Robert McDonald, who took over as VA secretary last summer, has been praised by many in Congress as well as most major veterans groups for his efforts to reform the VA and his willingness to listen to patients and workers. But he has also been criticized for things like moving too slowly in firing underperforming employees and not supporting efforts to create an environment where employees can point out wrongdoing in the department. Mr. McDonald has said multiple times in the past that he is forcing out bad actors as quickly as possible.
“As a general matter, the president has made it a priority to ensure that America’s veterans are getting the kind of health care and benefits they have so richly earned,” White House press secretary Josh Earnest said Friday, saying he had not seen the substance of the report.
Mr. Earnest said that some of the reforms at the VA have already begun to show progress in improving care.
“But the president, Secretary McDonald and other senior officials at the VA are not going to rest until we have accomplished our goal of making sure that all our veterans are getting the kind of care that they deserve, on time,” Mr. Earnest said.
On Thursday, the U.S. Office of Special Counsel, an independent federal watchdog tasked with protecting government employees, especially whistleblowers, sent a letter to President Barack Obama criticizing what they said was the VA’s reluctance to take disciplinary action against officials responsible for inadequate patient care.
“I have identified recent additional cases in which the VA confirmed serious misconduct brought to light by whistleblowers, yet failed to appropriately discipline responsible officials,” said Carolyn Lerner, the head of the office. Her office criticized the VA for punishing whistleblowers while not punishing those who engaged in misconduct.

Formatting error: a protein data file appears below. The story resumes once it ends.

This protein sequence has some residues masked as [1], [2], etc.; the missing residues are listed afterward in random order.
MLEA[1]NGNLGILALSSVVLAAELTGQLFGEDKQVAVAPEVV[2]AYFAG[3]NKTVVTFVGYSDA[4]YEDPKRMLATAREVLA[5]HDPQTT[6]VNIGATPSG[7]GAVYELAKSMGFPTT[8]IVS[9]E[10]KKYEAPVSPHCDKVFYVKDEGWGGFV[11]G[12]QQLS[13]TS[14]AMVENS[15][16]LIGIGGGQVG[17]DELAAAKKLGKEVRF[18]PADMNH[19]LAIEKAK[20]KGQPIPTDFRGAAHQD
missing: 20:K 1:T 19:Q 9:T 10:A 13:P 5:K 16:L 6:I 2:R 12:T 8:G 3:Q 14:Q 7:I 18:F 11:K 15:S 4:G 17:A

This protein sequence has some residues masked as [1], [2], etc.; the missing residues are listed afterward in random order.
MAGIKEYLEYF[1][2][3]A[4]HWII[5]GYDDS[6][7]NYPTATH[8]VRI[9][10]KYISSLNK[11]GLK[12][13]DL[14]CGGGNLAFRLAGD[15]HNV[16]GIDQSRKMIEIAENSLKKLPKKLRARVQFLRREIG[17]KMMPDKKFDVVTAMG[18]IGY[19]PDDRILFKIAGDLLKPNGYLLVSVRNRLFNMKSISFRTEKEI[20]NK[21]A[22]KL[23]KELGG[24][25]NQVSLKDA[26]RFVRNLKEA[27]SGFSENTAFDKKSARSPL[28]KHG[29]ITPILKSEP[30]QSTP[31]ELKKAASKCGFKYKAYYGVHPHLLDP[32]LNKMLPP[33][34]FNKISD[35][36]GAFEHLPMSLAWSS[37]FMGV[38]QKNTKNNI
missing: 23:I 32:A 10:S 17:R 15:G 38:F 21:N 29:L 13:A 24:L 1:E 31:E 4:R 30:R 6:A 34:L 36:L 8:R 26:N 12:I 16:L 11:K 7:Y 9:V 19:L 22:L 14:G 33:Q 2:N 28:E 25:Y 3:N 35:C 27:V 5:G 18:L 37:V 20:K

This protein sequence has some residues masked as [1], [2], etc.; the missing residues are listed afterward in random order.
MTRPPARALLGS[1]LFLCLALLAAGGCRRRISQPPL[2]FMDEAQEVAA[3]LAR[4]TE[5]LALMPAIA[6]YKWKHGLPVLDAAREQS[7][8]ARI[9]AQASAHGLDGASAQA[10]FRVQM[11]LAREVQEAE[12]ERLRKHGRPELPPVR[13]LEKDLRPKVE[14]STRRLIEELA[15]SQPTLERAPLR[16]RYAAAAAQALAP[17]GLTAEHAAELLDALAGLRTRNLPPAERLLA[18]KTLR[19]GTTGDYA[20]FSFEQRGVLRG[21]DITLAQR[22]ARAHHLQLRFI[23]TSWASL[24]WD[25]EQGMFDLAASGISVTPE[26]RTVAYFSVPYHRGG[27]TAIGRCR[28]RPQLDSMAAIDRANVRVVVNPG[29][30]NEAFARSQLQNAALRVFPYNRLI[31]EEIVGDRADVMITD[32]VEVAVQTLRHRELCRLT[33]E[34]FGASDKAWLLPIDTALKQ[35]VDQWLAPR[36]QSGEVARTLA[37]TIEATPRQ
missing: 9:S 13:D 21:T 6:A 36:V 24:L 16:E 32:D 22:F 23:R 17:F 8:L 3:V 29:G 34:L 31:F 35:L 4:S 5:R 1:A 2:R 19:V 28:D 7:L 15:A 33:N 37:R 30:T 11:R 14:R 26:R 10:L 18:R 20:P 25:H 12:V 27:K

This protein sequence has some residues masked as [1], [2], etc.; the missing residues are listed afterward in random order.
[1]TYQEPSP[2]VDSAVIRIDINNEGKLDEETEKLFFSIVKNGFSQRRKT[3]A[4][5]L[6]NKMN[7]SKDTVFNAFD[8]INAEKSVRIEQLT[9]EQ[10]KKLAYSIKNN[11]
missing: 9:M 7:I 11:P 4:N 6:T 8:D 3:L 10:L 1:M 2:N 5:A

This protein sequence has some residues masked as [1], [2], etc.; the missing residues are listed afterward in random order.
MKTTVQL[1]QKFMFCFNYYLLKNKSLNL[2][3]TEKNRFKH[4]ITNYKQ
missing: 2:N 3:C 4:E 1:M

“Over the past year, the Department of Veterans Affairs has worked closely and in good faith with the Office of Special Counsel to correct deficiencies in the department’s processes and programs to ensure fair treatment for any whistleblower who raises a hand to identify a problem, make a suggestion or report what may be a violation in law,” the department said in a statement.
Access to VA care has increased dramatically since the mid-1990s, the report said, as changes in policy opened up the system to include not just combat-wounded veterans but many others who have served. Former Secretary Shinseki pushed to have veterans take advantage of their benefits and increased access to those like Vietnam veterans exposed to Agent Orange.
Although the VA has other departments, including a benefits arm, the VHA accounts for nearly 90% of the department’s discretionary budget and employee base. While the total population of veterans in the U.S. peaked around 1980 at 30 million and has declined since then, according to the report, demand for VA care has been steadily increasing as greater numbers of vets take advantage of benefits. The number of enrollees and patients isn’t expected to peak until 2019.
Write to Ben Kesling at firstname.lastname@example.org